In some respects, the cloud computing market arrived in a big way in 2008. Amazon, EMC/VMware, IBM, Google, Microsoft, Salesforce, and a dozen other vendors introduced products and services for on-demand, pay-as-you-go computing.
In other ways, however, cloud computing is still nascent. Google's "platform as a service" App Engine is only in preview mode, Microsoft's Azure Platform Services have yet to be delivered, and Oracle and SAP are watching and waiting from the sidelines. In addition, businesses adopting cloud services are still in the minority, as IT pros mull the security risks, governance implications, and data-integration challenges of this new IT delivery model.
What happens next? Despite the economic recession, new players will emerge as cloud service providers and, because of the recession, IT departments will plug into cloud services as a way of "doing more with less." Some of the issues associated with cloud computing will fade into the background, while others will be pushed to the forefront. Following are my predictions for what's ahead in 2009.
1. The Cloud Market Will Grow Steadily.
Cloud computing growth will exceed 20%. That number is an educated guess, not the result of market research, but the important point is that the cloud market will grow at a healthy rate -- 10%, 20%, 30%, or more -- while enterprise software, hardware, and other segments of the IT market are hard pressed to grow at all. In two recent examples, Amazon's nonretail business, which includes Amazon Web Services, grew 45% in the third quarter of 2008, while Salesforce's revenue in the third fiscal quarter climbed 43%. Cloud services will appeal to budget-restrained IT departments looking for ways to deliver new applications without investing in new software and servers.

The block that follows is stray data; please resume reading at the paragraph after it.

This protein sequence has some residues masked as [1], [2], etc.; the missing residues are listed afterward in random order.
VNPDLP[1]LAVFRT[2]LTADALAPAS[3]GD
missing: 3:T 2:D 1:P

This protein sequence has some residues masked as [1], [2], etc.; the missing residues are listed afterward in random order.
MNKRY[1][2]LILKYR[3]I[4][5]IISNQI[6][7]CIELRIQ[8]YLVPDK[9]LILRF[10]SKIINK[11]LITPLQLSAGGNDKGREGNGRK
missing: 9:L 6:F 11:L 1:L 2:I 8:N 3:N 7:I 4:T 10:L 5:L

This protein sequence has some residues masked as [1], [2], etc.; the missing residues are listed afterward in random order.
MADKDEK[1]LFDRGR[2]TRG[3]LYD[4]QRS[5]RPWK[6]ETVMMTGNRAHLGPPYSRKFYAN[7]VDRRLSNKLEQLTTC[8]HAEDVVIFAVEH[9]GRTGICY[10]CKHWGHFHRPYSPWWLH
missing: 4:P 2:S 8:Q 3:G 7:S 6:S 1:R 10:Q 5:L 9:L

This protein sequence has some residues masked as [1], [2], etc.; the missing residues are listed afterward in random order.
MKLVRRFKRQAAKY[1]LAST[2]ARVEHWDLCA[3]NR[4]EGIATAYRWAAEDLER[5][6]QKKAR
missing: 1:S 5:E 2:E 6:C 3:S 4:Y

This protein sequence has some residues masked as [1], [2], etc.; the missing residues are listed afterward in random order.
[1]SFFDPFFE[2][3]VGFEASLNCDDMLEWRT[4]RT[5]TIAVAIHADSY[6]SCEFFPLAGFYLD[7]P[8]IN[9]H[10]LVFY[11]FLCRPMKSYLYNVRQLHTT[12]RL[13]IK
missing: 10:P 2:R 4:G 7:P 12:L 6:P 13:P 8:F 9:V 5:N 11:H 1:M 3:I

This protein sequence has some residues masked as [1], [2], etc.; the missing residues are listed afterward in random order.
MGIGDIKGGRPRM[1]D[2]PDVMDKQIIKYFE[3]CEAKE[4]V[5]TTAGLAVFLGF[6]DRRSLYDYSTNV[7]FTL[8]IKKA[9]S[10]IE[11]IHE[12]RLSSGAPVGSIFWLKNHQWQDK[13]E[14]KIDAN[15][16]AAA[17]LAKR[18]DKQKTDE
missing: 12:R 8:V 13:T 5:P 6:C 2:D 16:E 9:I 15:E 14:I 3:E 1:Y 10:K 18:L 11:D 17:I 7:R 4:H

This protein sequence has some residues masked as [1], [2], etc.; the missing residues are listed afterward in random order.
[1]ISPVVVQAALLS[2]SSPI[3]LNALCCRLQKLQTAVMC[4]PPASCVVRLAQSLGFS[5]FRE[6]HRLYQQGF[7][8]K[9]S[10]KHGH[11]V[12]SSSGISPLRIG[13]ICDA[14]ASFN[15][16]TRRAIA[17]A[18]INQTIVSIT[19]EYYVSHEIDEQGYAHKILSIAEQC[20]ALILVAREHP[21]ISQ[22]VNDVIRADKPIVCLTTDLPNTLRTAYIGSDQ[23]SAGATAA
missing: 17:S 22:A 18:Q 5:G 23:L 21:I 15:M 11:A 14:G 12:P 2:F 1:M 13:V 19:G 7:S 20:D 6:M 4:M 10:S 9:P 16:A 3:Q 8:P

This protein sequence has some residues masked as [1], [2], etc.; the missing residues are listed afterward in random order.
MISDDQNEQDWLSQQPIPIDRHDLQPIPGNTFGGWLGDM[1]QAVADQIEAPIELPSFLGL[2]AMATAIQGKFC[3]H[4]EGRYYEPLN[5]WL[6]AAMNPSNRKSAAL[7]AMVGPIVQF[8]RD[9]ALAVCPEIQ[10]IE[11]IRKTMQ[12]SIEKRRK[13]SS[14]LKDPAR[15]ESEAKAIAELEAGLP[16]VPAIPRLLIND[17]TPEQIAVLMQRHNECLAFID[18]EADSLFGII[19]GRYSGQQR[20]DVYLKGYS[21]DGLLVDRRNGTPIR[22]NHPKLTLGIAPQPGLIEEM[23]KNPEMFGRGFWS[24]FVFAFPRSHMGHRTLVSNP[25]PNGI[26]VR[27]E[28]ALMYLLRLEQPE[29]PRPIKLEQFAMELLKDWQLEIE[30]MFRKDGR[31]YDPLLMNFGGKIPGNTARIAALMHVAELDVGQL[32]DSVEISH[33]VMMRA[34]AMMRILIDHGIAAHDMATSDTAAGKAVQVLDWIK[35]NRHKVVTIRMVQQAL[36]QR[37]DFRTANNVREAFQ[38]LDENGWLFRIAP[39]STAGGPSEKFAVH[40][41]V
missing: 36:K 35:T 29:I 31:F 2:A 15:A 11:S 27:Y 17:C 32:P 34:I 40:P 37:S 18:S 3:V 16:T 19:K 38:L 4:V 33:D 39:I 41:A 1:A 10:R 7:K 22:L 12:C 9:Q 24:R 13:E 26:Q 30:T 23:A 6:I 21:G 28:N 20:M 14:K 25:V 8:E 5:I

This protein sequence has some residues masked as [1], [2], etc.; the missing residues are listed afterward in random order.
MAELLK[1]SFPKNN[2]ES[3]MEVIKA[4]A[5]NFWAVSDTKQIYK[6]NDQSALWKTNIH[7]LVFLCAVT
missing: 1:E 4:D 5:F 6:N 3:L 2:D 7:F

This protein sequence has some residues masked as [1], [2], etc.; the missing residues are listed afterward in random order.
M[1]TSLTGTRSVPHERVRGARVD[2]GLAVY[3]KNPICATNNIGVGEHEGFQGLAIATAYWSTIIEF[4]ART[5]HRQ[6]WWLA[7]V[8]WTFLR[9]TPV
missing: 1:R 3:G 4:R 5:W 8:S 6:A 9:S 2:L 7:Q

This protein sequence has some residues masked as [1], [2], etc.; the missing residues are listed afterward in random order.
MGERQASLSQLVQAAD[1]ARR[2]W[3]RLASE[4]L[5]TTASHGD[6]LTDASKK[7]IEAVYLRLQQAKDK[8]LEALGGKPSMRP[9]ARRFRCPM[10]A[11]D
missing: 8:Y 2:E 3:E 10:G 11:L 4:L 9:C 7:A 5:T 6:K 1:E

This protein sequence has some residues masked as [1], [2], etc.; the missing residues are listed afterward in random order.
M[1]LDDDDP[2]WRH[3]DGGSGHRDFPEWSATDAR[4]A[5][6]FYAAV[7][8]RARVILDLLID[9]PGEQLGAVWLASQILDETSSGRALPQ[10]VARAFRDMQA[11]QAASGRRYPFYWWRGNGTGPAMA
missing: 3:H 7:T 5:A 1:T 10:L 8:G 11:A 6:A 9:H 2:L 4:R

2. Google Will Remain A Niche Player.
Google App Engine is an interesting new alternative for developers looking for ways to build and deploy Web applications, but it will appeal mainly to startups, Web 2.0 companies, and other small businesses. Typical of the companies using App Engine are BuddyPoke, which lets users create 3-D avatars, and Pixverse, a developer of Web chat and other social media apps. Google Docs (software as a service) and Google App Engine (platform as a service) may eventually gain popularity among larger companies, but for the foreseeable future they will remain disruptive-but-niche solutions in the enterprise.
3. Service Outages Will Be More Frequent, But Less Disruptive.
When Amazon's Simple Storage Service crashed for two hours in February 2008, then for eight hours in July, S3-based Web applications suffered related outages. As more companies sign up for cloud services in 2009, two things will happen. First, the added workload will cause more cloud failures like those experienced by Amazon. And second, cloud users will be better prepared. Having learned their lessons, IT pros will devise backup plans and recovery scenarios so that their applications don't fail when the cloud does.